Features and Columns · Movies

The Sound of Trauma: The Aural Storytelling of ‘Jackie’

How does sound affect how we understand a character? For Pablo Larraín’s film it’s more than just an accent.
sound of Jackie Portman Concert
Fox Searchlight
By  · Published on September 2nd, 2020

Welcome to The Queue — your daily distraction of curated video content sourced from across the web. Today, we’re watching a video that explores sound in Pablo Larraín’s Jackie.

At the end of the day, a movie is just two things: what we see and what we hear.

The former tends to hog the bulk of attention. Images, after all, are immediate and assertive. They’re easier to describe in isolation, as is their impact on us as viewers. I can confidently gush about an amusing whip-pan, a heartbreaking long take, or an exhilarating crane shot. I can parse the narrative punch of thematic colors, cut-away close-ups, and evocative mise-en-scène.

We tend to recall scenes and setpieces with visual touchstones. But for the untrained ear, sound has more subconscious rhythms. Its methods are less overt and more opaque, and sound design is often considered a success when it goes unnoticed. So it’s always a good reminder that, indeed, sound is working away in the wings. It plays a vital and complex role in how we digest stories.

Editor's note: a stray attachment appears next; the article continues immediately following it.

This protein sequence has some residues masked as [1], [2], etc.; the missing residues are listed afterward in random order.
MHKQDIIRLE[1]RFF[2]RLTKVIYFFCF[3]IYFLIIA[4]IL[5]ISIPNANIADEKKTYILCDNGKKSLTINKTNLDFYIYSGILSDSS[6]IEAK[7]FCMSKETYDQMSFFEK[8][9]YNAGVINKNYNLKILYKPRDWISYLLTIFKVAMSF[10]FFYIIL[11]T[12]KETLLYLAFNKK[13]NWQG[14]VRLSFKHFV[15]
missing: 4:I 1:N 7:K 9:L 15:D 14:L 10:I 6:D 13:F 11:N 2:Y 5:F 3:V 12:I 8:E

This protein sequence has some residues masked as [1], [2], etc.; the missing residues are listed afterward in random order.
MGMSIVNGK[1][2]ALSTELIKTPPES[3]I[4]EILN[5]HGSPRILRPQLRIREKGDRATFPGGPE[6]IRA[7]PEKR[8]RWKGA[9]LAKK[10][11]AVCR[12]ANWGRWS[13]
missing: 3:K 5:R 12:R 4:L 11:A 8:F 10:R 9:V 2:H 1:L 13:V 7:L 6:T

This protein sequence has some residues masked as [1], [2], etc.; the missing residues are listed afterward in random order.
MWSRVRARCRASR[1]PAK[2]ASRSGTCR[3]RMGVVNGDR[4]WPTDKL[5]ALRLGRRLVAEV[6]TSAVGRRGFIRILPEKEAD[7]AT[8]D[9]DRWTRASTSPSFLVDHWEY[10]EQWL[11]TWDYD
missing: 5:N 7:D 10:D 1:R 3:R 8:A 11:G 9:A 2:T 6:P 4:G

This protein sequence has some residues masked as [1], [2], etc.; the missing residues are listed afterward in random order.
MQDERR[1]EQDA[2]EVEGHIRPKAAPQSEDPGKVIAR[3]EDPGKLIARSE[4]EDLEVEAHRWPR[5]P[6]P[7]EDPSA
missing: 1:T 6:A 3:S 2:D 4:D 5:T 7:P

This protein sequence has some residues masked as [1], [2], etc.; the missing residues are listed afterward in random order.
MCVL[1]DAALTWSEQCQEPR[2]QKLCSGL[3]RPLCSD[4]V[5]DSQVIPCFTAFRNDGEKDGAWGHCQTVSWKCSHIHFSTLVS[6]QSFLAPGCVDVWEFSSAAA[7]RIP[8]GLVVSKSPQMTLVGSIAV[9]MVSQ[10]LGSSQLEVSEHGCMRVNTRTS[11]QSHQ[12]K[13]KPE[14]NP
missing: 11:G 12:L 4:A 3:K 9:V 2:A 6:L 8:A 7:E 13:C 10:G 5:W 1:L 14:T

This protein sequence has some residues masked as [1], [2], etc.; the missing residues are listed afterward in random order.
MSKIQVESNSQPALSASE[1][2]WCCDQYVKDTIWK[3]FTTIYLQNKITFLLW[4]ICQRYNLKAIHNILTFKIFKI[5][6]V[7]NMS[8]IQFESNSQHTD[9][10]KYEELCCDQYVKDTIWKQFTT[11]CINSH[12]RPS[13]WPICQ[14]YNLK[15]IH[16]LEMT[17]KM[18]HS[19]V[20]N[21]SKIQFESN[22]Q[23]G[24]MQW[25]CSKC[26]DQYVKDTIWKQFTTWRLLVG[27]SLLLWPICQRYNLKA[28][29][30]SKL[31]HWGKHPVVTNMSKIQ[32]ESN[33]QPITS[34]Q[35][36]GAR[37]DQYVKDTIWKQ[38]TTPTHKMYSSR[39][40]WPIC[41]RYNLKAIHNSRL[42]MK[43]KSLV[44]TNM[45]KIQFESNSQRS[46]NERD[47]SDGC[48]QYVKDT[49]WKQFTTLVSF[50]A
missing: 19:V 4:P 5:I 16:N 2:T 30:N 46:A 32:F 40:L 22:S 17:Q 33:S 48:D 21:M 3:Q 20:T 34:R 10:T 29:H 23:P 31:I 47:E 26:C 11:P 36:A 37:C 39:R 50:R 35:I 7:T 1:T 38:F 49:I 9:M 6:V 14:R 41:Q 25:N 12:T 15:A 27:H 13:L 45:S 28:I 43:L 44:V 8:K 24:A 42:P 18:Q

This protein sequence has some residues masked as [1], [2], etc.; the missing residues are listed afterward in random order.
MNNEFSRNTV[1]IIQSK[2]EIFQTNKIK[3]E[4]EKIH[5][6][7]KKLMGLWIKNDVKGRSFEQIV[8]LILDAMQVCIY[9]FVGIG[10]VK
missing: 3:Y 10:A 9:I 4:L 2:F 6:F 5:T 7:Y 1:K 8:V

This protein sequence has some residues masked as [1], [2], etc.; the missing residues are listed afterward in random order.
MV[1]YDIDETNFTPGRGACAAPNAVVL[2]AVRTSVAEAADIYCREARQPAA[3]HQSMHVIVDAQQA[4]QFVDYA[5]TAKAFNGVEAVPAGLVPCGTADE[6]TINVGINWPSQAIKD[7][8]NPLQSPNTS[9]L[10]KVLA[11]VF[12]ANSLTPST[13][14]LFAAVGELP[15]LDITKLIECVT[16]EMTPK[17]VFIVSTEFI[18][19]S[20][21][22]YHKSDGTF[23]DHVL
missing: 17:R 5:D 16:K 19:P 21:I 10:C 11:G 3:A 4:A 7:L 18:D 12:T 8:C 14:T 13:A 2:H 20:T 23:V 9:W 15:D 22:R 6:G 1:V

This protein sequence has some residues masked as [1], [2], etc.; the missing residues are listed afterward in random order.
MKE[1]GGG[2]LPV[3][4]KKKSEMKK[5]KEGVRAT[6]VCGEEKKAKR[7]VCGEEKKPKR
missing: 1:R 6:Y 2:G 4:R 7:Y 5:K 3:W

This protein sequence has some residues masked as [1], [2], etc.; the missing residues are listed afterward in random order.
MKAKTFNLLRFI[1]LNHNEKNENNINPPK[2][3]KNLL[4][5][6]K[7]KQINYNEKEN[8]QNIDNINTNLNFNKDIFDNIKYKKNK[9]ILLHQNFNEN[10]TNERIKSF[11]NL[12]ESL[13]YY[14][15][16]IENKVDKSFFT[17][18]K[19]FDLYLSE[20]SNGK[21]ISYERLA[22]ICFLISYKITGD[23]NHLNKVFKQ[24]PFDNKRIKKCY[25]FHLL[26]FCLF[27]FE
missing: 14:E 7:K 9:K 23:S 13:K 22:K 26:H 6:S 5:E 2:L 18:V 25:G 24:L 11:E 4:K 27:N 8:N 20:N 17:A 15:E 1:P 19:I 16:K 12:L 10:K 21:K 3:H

The video essay below offers a marvelous breakdown of the narrative power of sound, unpacking the aural elements of Pablo Larraín‘s Jackie. The film follows Jackie Kennedy  (Natalie Portman) before, during, and after the assassination of her husband. And the essay unpacks how the film uses sound to impart the evolving grief, hope, and trauma of the former First Lady, from the alterations of her voice to the aural intimacy of nonverbal sounds and the emotional coloring of short motifs that unite moments of loneliness across the film.

Watch “The Sound of Jackie:

Who made this?

Oswald Iten is a Swiss freelance illustrator, animator, and film critic. You can browse his back catalog of video essays on his Vimeo page. You can find Iten’s official website, which includes his catalog of illustrations and animation showreels, here.

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Meg Shields is the humble farm boy of your dreams and a senior contributor at Film School Rejects. She currently runs three columns at FSR: The Queue, How'd They Do That?, and Horrorscope. She is also a curator for One Perfect Shot and a freelance writer for hire. Meg can be found screaming about John Boorman's 'Excalibur' on Twitter here: @TheWorstNun. (She/Her).